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TOP 1000 REVIEWERon 25 December 2009
"Herogasm" is the name of an orgy the supes attend every year when they tell the rest of the world that they're joining forces to fight off a space alien threat far away. They get together on a remote tropical island and it's "Caligula" but more graphic.

There's not much more to the story - Homelander's planning something, Vought American continue their plan for world domination, the Boys find some more backstory to their version of 9/11 that wasn't elaborated on in "Good for the Soul". But it's not enough for a full book.

I'm not a prude by any stretch but there's far too much gratuitous porn. Supes doing it with hookers, doing drugs, this goes on for pages and pages. If I wanted porn I'd have some, but when I pick up a comic book, especially one as good as this series is, I expect something more, and sadly, this book has none of the interest of the previous 4.

John McCrea's not a terrible artist but Darick Robertson is a better one and his presence is definitely missed in this book. Hopefully the hints set up in "Herogasm" will make for a much more interesting 6th book. This book is definitely missable and adds nothing to the overall story arch of this series.
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on 8 March 2013
I've heard mixed reviews of The Boys 5 - Herogasm but I really enjoyed it. Every so often I read a review about Ennis going a bit too far but I thought that was the whole point to The Boys, it goes a bit too far. It's the whole reason it's one of my favourite comics.

There is plenty of action and plenty of over the top madness with the superheroes at their yearly get together Herogasm which is basically a mass orgy with the Supies (The supes version of the Oscars). The Boys are mainly in hiding in this one overseeing everything but the Vought America storyline gets deeper with Vought basically trying to take over the White House.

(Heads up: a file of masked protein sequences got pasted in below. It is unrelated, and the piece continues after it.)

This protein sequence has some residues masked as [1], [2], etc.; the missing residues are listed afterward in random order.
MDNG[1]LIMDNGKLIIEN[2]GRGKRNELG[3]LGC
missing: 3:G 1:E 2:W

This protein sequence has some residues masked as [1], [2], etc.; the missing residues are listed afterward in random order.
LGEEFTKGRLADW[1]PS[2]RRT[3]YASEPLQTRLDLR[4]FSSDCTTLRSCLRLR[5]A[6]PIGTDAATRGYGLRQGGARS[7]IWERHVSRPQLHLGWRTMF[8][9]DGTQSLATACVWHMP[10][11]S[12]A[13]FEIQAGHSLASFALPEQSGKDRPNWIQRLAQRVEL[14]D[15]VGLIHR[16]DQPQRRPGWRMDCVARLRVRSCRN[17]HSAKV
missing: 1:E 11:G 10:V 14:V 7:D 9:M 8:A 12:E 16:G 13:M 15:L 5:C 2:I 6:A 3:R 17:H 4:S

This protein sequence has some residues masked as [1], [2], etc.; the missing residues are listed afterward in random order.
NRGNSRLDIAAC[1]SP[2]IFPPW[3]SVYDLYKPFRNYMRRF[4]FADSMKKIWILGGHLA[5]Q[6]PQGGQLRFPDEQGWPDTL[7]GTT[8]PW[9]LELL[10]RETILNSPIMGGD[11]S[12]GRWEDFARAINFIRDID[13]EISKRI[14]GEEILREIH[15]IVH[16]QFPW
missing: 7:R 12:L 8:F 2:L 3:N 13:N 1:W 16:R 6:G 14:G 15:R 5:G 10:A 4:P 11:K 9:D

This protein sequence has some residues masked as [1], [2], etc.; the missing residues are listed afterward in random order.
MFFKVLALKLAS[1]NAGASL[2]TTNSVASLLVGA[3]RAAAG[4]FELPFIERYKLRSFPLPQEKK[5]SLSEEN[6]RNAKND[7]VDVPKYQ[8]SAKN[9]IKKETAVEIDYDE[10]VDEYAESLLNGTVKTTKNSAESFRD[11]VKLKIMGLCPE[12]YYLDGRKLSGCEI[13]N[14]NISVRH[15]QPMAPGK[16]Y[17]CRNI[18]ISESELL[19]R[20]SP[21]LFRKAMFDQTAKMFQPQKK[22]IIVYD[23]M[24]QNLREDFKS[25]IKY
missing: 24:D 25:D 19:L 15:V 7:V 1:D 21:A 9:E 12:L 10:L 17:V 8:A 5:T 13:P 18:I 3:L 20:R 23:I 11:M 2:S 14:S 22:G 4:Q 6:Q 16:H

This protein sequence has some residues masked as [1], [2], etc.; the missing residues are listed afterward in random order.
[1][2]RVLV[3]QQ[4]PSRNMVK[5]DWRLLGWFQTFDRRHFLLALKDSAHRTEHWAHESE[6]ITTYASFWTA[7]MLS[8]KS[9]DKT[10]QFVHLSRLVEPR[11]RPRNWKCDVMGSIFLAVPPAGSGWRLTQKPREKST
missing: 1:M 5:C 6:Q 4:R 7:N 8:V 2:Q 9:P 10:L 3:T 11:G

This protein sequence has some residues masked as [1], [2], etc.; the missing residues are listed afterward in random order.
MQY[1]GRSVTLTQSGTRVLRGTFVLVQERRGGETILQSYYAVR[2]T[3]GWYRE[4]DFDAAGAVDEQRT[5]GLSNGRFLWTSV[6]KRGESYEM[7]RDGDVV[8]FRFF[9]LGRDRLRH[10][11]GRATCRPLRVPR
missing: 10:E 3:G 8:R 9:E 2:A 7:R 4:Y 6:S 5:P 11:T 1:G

As usual the artwork is fantastic and the story line was fast paced and fun. In my opinion this isn't the best of The Boys but it's certainly a great read.
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on 11 July 2013
This volume is so blue it's practically pink. There is so much nudity here you risk blindness and hairy palms just by reading it. But like the proverbial kid in a candy store you quickly become inured to it so it only serves to illuminate the morals and juvenility of the Supes and their political handlers. The art is great and the bold clear colours really bring out the island paradise feel as all the worlds Supes nip off for some covert spring break excess.

As this is an odd numbered volume we learn more about what is going on and what has gone on before. This volume is a cross between Where's Wally in Pornoland and the Manchurian Candidate. It expertly fuses eye popping titillation and political skulduggery and something bad happens to Wee Hughie.

This is a skilfully told story with masterfully subtle setups and shocking or satisfying payoffs. We are now well and truly hooked and can't wait for more. Absolutely a Thumbs Up!
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on 25 October 2015
Having loved the Kev's, Rifle Brigade, Preacher (one of the very best things ever written, ever) etc I came to The Boys with high hopes. Sadly, Ennis' schtick, to be as offensive to anyone and everyone as liberally as possible, just doesn't sustain a series. By this point in the series it was wearing thin, by the end of this book it was exhausted. And it didn't really abate (cue an Ennis character going 'huh huh mast-abate' and then adding something homophobic whilst the artwork shows myriad vulvas) for the rest of the series.

Oh look an orgy and swearing and really heavy handed establishing of the fact that these are amoral heroes and not what you expect from heroes and oh look moral hypocrisy... There is nothing subtle here. It is exposition, plot development and character development done with a brick (the brick, for good measure, has some gratuitous swearing on it for no good reason because of laziness and a desire to some kind of lowest common denominator appeal that finds breasts intrinsically and simultaneously hilarious and confusing).

No prude, and had really enjoyed Ennis' disregard for taste or decency in the past. This was the moment the series did something indescribable with a cucumber to the shark, to purloin and massacre the old Happy Days cliché.

It as like having someone who's work you really enjoyed had started using their greatest hits repeatedly and increasingly poorly.

Hated it. Persevered with the series, it did get better but never recovered. But this was the absolute nadir.